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Article Reference Detecting the medieval cod trade: a new method and first results
This paper explores the potential of stable isotope analysis to identify the approximate region of catch of cod by analysing bones from medieval settlements in northern and western Europe. It measures the d13C and d15N values of cod bone collagen from medieval control samples collected from sites around Arctic Norway, the North Sea, the Kattegat and the Baltic Sea. These data were considered likely to differ by region due to, for example, variation in the length of the food chain, water temperature and salinity. We find that geographical structuring is indeed evident, making it possible to identify bones from cod caught in distant waters. These results provide a new methodology for studying the growth of long-range trade in dried cod and the related expansion of fishing effortdimportant aspects of the development of commercialisation in medieval Europe. As a first test of the method, we analyse three collections of cod bones tentatively interpreted as imported dried fish based on a priori zooarchaeological criteria. The results tentatively suggest that cod were being transported or traded over very long distances since the end of the first millennium AD.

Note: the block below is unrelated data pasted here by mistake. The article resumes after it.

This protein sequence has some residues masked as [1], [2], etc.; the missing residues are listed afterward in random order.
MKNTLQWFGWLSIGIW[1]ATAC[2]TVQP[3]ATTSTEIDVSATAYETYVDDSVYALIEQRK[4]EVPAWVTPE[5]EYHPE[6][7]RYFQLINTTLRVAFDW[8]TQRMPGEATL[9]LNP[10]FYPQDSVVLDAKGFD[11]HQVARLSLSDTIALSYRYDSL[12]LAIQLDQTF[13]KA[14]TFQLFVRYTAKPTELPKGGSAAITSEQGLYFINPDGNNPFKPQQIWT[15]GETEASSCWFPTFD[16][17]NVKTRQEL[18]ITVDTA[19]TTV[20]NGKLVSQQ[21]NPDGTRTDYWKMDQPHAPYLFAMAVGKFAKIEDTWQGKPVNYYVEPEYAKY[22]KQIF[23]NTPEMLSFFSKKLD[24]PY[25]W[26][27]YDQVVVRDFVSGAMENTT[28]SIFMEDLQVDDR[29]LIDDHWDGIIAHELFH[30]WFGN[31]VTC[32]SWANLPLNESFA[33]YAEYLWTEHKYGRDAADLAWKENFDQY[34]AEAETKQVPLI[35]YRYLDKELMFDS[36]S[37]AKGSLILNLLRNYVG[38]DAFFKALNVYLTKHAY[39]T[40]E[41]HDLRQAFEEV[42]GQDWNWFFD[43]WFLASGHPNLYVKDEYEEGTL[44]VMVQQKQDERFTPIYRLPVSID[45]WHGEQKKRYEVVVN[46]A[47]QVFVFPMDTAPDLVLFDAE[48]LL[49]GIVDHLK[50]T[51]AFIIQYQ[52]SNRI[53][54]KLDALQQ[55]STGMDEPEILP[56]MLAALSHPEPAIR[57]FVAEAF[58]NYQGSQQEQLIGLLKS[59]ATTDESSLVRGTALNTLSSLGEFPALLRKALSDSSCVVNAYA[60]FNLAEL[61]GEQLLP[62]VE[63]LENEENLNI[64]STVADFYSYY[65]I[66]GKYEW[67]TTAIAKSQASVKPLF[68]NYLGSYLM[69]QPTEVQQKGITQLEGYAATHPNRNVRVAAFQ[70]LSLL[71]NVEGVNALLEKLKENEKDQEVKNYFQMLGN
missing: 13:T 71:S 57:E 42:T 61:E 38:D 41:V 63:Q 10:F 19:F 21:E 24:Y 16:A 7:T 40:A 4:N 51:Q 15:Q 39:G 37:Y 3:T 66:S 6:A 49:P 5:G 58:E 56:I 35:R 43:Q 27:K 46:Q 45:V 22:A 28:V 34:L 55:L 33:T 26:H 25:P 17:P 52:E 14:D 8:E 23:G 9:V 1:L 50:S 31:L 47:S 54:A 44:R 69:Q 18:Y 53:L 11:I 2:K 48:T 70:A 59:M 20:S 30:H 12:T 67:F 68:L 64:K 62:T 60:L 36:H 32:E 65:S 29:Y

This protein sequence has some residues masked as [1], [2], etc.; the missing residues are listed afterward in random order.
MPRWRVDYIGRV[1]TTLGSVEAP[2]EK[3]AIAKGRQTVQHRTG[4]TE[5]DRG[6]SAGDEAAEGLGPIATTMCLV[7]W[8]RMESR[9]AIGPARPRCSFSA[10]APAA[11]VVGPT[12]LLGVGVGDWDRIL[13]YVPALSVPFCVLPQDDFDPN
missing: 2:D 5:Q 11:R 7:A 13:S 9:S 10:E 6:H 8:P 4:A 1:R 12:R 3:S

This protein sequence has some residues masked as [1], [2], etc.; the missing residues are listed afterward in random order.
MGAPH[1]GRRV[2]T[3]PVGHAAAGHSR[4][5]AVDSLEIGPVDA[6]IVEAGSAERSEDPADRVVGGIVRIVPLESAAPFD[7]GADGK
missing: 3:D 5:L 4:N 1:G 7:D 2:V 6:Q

Located in Library / RBINS Staff Publications
Article Reference First archaeozoological evidence for haimation, the ‘invisible’ garum
The fish remains are described that were found at the bottom of an Early Roman ceramic jar from Aila Aqaba, Jordan. The bones, representing the gill apparatuses of at least 33 medium-sized tunas (Auxis; Scombridae) and a single individual of a lizardfish (Trachinocephalus myops; Synodontidae), are believed to correspond to haimation. This highly prized fish sauce, documented previously only from ancient textual evidence, was typically made from the gills and the entrails of tunnids to which salt was added. The sauce was not imported from the Mediterranean or the Black Sea, but made from local Red Sea fish as shown by the zoogeographical distribution of the lizardfish that is considered as stomach content of the tunas. Because the fish bones were found in a locally produced jar and because the calculated volume of the haimation that the bones represent corresponds more or less to the volume of the jar, it is concluded that this high-quality garum was produced in this container at Aila itself.
Located in Library / RBINS Staff Publications
Article Reference Early cat taming in Egypt: a correction